Answer :

Recommending people to use classes in their 'a' tags like this :

CSS

a.red {
    color:red;
}
a.blue {
    color:blue;
}

HTML

<a href="#" class="red">A red link</a>
<a href="#" class="blue">A blue link</a>

This is a valid way to do it, but usually, this isn't what a page looks like - two links next to each other with different colours - it's usually something like a menu with one kind of link and main body text or another menu with different links. In this (normal) situation, To go higher up the cascade to style the links. Something like this :

CSS

a {
    color:red;
}
#menu a {
    color:blue;
}

HTML

<ul id="menu">
<li><a href="#">A red link</a></li>
<li><a href="#">A red link</a></li>
</ul>
<div id="content">
<p>There's <a href="#">a blue link</a> here.</p>
</div>


Question 11 :

What is shorthand property?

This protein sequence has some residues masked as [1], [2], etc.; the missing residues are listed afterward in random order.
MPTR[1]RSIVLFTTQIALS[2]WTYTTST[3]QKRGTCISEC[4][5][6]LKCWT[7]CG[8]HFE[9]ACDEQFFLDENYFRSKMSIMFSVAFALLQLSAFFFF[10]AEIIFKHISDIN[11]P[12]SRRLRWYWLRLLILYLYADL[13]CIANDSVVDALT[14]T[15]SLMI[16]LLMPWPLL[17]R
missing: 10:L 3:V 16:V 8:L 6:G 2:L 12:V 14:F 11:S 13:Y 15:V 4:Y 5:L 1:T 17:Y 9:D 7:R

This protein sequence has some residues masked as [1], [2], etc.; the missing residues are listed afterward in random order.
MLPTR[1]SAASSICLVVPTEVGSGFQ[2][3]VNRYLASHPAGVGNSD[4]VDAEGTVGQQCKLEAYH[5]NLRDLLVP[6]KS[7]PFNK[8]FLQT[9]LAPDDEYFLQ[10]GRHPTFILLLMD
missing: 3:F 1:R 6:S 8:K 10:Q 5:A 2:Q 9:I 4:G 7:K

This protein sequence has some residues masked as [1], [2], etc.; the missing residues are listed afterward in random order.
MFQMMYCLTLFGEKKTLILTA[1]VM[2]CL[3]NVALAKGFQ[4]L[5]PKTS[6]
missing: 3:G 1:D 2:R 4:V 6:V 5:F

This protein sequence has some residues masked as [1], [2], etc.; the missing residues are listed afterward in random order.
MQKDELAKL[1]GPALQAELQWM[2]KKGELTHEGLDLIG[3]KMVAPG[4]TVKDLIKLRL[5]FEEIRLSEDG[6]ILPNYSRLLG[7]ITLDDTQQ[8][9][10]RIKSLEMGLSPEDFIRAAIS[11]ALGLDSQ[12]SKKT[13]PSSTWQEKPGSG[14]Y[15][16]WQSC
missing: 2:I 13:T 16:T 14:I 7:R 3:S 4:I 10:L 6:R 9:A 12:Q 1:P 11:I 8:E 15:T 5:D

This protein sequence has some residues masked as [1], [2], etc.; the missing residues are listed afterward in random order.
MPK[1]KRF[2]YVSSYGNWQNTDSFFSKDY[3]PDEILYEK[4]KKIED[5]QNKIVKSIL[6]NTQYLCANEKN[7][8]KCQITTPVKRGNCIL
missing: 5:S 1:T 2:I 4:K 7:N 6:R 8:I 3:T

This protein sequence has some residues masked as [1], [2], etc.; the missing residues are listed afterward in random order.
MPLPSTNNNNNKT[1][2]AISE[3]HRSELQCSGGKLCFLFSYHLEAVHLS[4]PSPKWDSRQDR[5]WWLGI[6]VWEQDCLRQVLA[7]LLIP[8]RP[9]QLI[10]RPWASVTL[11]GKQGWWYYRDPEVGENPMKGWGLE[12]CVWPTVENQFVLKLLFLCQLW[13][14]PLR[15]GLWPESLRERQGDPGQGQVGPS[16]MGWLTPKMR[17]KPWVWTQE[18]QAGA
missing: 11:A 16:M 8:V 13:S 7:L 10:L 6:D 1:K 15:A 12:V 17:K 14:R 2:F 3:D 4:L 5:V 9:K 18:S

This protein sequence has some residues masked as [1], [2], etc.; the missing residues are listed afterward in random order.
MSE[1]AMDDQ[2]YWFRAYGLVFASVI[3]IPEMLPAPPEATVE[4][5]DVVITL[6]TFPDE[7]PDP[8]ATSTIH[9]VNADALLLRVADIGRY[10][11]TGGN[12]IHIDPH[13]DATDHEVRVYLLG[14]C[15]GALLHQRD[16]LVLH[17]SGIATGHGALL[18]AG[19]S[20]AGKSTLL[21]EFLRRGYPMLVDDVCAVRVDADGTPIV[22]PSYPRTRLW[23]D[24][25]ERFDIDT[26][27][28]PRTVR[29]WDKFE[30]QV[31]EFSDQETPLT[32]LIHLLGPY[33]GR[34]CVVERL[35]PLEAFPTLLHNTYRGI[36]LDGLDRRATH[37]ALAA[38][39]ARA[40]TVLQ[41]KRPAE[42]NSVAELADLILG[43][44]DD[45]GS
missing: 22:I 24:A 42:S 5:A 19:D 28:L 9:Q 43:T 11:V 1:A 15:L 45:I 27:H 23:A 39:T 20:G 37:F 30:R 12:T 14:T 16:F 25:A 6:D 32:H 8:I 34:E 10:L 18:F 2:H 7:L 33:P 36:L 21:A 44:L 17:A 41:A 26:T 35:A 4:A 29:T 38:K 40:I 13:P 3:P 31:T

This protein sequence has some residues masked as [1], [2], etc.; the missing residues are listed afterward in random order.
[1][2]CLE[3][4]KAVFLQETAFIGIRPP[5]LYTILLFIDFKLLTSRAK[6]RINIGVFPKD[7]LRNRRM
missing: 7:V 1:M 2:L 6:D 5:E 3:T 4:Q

Answer :

Shorthand property is a property made up of individual properties that have a common "addressee". For example properties: font-weight, font-style, font-variant, font-size, font-family, refer to the font. To reduce the size of style sheets and also save some keystrokes as well as bandwidth they can all be specified as one shorthand property font, e.g.:

H1 {font-weight: bold;
font-style: italic; 
font-variant: small-caps;
font-size: 160%;
font-family: serif}

can be all shorthanded to a space separated list:

H1 {font: bold italic small-caps 160% serif}

Note: To make things even simpler the line-height property can be specified together with the font-size property:

H1 {font: bold italic small-caps 160%/170% serif}


Question 12 :

How to use CSS building a standards based HTML template?

Answer :

It should:
1. Contain: header, navigation, content, footer
2. Use well-structured HTML
3. Be error-free and encourage good coding

Let's start with number one there:

HTML document split up in four parts all with different meaning, use the 
-tag. Div is short for "division" and isn't header, navigation and so on ...

<!DOCTYPE html PUBLIC "-//W3C//DTD HTML 4.01//EN">